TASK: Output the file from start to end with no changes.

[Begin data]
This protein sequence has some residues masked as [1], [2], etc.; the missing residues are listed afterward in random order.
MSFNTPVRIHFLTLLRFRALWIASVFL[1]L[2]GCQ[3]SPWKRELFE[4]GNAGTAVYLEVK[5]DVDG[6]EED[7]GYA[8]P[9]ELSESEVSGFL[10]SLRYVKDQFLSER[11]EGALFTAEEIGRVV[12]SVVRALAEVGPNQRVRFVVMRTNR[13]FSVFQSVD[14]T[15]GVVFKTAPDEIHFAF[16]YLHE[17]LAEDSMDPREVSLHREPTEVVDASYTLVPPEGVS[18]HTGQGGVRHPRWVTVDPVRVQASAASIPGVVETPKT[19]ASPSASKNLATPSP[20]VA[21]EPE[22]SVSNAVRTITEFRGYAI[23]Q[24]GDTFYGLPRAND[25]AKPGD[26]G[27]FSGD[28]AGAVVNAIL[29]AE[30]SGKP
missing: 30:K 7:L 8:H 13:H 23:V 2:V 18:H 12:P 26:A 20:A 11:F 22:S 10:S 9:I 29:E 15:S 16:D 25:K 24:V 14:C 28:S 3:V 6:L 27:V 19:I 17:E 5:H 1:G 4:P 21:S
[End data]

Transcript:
This protein sequence has some residues masked as [1], [2], etc.; the missing residues are listed afterward in random order.
MSFNTPVRIHFLTLLRFRALWIASVFL[1]L[2]GCQ[3]SPWKRELFE[4]GNAGTAVYLEVK[5]DVDG[6]EED[7]GYA[8]P[9]ELSESEVSGFL[10]SLRYVKDQFLSER[11]EGALFTAEEIGRVV[12]SVVRALAEVGPNQRVRFVVMRTNR[13]FSVFQSVD[14]T[15]GVVFKTAPDEIHFAF[16]YLHE[17]LAEDSMDPREVSLHREPTEVVDASYTLVPPEGVS[18]HTGQGGVRHPRWVTVDPVRVQASAASIPGVVETPKT[19]ASPSASKNLATPSP[20]VA[21]EPE[22]SVSNAVRTITEFRGYAI[23]Q[24]GDTFYGLPRAND[25]AKPGD[26]G[27]FSGD[28]AGAVVNAIL[29]AE[30]SGKP
missing: 30:K 7:L 8:H 13:H 23:V 2:V 18:H 12:P 26:A 20:A 11:F 22:S 10:S 9:I 29:E 15:S 16:D 25:K 24:V 14:C 28:S 3:V 6:L 27:V 19:I 17:E 5:H 1:G 4:P 21:S